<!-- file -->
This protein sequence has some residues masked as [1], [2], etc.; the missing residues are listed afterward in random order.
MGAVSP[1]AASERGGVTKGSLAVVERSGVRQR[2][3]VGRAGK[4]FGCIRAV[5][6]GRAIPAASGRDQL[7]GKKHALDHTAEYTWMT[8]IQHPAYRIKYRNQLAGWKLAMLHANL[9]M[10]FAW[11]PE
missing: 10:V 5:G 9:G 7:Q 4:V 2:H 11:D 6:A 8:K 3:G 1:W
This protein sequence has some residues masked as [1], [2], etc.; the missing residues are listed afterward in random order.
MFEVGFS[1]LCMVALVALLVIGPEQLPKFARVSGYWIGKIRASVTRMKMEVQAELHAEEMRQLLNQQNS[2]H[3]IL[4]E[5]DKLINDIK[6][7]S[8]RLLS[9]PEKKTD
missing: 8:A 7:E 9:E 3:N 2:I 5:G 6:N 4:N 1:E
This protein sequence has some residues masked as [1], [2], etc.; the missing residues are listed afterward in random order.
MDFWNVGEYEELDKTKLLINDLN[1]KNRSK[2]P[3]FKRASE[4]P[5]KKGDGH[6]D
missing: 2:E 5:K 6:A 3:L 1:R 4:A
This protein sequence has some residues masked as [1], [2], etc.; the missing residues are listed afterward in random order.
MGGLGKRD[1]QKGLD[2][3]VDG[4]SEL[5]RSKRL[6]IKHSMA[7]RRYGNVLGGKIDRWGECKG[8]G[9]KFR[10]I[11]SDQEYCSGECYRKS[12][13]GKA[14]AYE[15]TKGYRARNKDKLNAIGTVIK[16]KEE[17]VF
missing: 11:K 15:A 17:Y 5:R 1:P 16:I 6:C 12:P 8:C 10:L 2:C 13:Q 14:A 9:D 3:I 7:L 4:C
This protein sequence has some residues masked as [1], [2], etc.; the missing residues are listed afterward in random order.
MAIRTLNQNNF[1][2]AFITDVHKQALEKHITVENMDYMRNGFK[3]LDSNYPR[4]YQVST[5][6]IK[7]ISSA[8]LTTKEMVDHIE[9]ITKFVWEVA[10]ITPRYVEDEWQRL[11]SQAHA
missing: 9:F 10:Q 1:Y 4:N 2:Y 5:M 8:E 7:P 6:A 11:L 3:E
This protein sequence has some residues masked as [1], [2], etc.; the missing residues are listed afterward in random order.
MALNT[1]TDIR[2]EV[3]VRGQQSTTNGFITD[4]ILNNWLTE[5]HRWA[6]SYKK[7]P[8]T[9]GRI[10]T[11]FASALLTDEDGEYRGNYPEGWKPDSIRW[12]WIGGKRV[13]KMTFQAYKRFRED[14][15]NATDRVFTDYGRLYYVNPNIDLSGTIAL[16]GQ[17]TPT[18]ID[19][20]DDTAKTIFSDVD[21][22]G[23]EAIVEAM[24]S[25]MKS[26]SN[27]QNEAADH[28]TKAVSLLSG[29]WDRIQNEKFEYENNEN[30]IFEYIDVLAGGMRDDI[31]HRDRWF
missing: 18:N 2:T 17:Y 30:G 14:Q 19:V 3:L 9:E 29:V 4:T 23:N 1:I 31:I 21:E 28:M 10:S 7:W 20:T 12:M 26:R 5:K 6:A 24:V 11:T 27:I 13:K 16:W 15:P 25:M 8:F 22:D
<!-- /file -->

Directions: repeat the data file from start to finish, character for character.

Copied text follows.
This protein sequence has some residues masked as [1], [2], etc.; the missing residues are listed afterward in random order.
MGAVSP[1]AASERGGVTKGSLAVVERSGVRQR[2][3]VGRAGK[4]FGCIRAV[5][6]GRAIPAASGRDQL[7]GKKHALDHTAEYTWMT[8]IQHPAYRIKYRNQLAGWKLAMLHANL[9]M[10]FAW[11]PE
missing: 10:V 5:G 9:G 7:Q 4:V 2:H 11:D 6:A 8:K 3:G 1:W
This protein sequence has some residues masked as [1], [2], etc.; the missing residues are listed afterward in random order.
MFEVGFS[1]LCMVALVALLVIGPEQLPKFARVSGYWIGKIRASVTRMKMEVQAELHAEEMRQLLNQQNS[2]H[3]IL[4]E[5]DKLINDIK[6][7]S[8]RLLS[9]PEKKTD
missing: 8:A 7:E 9:E 3:N 2:I 5:G 6:N 4:N 1:E
This protein sequence has some residues masked as [1], [2], etc.; the missing residues are listed afterward in random order.
MDFWNVGEYEELDKTKLLINDLN[1]KNRSK[2]P[3]FKRASE[4]P[5]KKGDGH[6]D
missing: 2:E 5:K 6:A 3:L 1:R 4:A
This protein sequence has some residues masked as [1], [2], etc.; the missing residues are listed afterward in random order.
MGGLGKRD[1]QKGLD[2][3]VDG[4]SEL[5]RSKRL[6]IKHSMA[7]RRYGNVLGGKIDRWGECKG[8]G[9]KFR[10]I[11]SDQEYCSGECYRKS[12][13]GKA[14]AYE[15]TKGYRARNKDKLNAIGTVIK[16]KEE[17]VF
missing: 11:K 15:A 17:Y 5:R 1:P 16:I 6:C 12:P 8:C 10:L 2:C 13:Q 14:A 9:D 3:I 7:L 4:C
This protein sequence has some residues masked as [1], [2], etc.; the missing residues are listed afterward in random order.
MAIRTLNQNNF[1][2]AFITDVHKQALEKHITVENMDYMRNGFK[3]LDSNYPR[4]YQVST[5][6]IK[7]ISSA[8]LTTKEMVDHIE[9]ITKFVWEVA[10]ITPRYVEDEWQRL[11]SQAHA
missing: 9:F 10:Q 1:Y 4:N 2:Y 5:M 8:E 7:P 6:A 11:L 3:E
This protein sequence has some residues masked as [1], [2], etc.; the missing residues are listed afterward in random order.
MALNT[1]TDIR[2]EV[3]VRGQQSTTNGFITD[4]ILNNWLTE[5]HRWA[6]SYKK[7]P[8]T[9]GRI[10]T[11]FASALLTDEDGEYRGNYPEGWKPDSIRW[12]WIGGKRV[13]KMTFQAYKRFRED[14][15]NATDRVFTDYGRLYYVNPNIDLSGTIAL[16]GQ[17]TPT[18]ID[19][20]DDTAKTIFSDVD[21][22]G[23]EAIVEAM[24]S[25]MKS[26]SN[27]QNEAADH[28]TKAVSLLSG[29]WDRIQNEKFEYENNEN[30]IFEYIDVLAGGMRDDI[31]HRDRWF
missing: 18:N 2:T 17:Y 30:G 14:Q 19:V 3:L 9:E 29:V 4:T 23:N 1:I 31:I 21:E 28:M 10:S 7:W 20:T 12:M 26:R 5:K 6:A 24:V 11:T 27:I 13:K 16:W 15:P 25:M 8:F 22:D